In News Republic, Mobiles Republic has built one of the few Android news apps that truly makes use of larger touchscreens.
Like others noted in this list, the app (free, Google Play) lets you personalize your reading experience by favoring certain topics (from generic ones like economy and Wall Street in Business, to more specific ones like Edward Snowden in 'hot news'). The difference is the resulting tile-based home screen which lets you resize, move and remove topics much like you would on Windows 8.
There are other good things too. You can view searches for certain terms within an article, sort articles by moods (the reader can decide if the piece makes them feel astonished, pleased, indifferent, worried or sorry) or by videos only.
There are also the options to go into night mode or save article locally to your device.
You can read TabTimes content in News Republic.
No top news list is complete without Flipboard, which finally supported Android in December 2012 having found early success with iPad and iPhone.
And as you would expect, the Android tablet app bears many of the same hallmarks as its iOS counterpart.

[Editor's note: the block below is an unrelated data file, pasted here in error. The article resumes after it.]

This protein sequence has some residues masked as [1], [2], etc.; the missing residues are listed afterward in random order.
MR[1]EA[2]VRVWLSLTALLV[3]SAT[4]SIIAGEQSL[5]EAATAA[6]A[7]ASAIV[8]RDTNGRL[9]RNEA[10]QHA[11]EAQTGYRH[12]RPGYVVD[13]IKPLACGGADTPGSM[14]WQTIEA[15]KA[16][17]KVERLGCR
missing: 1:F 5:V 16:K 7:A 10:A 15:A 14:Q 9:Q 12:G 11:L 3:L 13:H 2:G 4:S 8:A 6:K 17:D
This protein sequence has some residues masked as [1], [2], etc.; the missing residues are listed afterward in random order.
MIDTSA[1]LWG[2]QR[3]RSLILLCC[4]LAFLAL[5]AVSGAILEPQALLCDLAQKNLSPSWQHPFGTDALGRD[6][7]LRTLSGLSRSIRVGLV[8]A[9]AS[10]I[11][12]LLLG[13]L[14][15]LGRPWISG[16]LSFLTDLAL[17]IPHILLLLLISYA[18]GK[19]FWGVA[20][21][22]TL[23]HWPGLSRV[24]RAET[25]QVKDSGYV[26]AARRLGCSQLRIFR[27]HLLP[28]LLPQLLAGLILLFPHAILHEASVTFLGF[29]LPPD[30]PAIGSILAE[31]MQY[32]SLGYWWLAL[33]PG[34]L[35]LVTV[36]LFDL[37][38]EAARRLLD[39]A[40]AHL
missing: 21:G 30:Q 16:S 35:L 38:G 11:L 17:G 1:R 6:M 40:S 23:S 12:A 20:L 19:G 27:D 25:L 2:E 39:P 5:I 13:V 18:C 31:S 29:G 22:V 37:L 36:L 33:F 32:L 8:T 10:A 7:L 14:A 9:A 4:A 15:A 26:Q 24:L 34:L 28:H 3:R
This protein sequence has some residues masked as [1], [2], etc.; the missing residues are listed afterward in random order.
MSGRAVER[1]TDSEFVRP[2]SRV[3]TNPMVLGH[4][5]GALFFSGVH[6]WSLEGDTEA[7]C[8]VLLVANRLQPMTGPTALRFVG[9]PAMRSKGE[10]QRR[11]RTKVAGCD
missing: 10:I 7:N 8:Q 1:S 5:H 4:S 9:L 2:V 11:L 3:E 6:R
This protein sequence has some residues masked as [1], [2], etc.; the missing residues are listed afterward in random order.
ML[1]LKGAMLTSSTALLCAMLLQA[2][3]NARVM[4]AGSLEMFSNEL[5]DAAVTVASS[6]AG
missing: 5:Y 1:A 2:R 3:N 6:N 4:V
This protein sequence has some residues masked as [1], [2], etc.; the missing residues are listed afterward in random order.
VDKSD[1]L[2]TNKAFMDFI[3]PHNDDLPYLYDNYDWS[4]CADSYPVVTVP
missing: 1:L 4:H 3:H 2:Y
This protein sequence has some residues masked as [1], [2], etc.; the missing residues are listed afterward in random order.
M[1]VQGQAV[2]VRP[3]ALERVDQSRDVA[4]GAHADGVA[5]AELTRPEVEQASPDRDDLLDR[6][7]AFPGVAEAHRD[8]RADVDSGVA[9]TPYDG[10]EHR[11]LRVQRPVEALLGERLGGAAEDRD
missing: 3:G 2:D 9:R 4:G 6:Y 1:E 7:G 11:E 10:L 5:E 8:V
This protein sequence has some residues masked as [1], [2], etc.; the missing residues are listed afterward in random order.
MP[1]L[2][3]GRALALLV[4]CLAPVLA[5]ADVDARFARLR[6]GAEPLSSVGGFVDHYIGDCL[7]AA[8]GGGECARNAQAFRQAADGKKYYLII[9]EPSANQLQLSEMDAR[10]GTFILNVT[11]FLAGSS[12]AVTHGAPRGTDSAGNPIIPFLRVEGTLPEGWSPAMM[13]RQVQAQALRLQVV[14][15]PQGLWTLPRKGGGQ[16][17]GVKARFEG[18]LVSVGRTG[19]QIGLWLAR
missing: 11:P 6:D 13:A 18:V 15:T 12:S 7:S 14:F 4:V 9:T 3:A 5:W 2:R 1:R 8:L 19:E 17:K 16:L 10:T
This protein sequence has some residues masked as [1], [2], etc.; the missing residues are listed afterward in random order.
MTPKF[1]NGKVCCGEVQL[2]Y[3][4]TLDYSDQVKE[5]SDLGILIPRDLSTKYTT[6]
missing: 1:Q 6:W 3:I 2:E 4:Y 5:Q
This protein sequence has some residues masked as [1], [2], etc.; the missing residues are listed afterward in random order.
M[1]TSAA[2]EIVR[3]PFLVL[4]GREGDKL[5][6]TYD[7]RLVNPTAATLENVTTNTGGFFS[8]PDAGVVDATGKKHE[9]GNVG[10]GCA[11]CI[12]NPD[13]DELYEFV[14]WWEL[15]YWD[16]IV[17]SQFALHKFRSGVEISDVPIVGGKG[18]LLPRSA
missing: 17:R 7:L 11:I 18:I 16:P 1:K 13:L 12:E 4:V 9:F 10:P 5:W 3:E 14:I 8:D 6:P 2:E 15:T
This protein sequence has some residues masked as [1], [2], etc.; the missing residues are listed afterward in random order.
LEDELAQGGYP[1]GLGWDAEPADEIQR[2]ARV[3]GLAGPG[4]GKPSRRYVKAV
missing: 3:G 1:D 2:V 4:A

As with the iOS version, Flipboard for Android (free, Google Play) offers up a tile-style view on the home page and lets you flip between articles by swiping to the left. You can also sign into your Flipboard account on the right-hand toolbar.
There are some subtle differences worth noting. With most Android tablets being around the 7-inch variety, articles within the app are less image-orientated and – somewhat strangely – text seems to be slightly larger, meaning you’ll have to ‘flip’ more pages.
There are the traditional options to ‘like’ content, add to your personalized magazines or share to social networks and read-it-later services.
TabTimes updates four magazines on Flipboard – iPad in business, Best iPad apps, Android tablets & apps and Windows tablets & apps – in addition ot the main TabTimes section on Flipboard , at tabtim.es/flipboard.
I am a big fan of Google Currents on Android and a lot of that owes to the simplicity of the navigation and its clean, uncluttered design.
The left hand toolbar breaks down categories and tapping on any one of these will bring up sources for you to dive into (for example, you’ll find content from Wired and The Verge among others under ‘technology’).
Articles are displayed on the right and take over the whole screen (the toolbar is minimized as a result). You can either choose to tap on the article to read it full-screen or scroll down to see other stories from the same publication.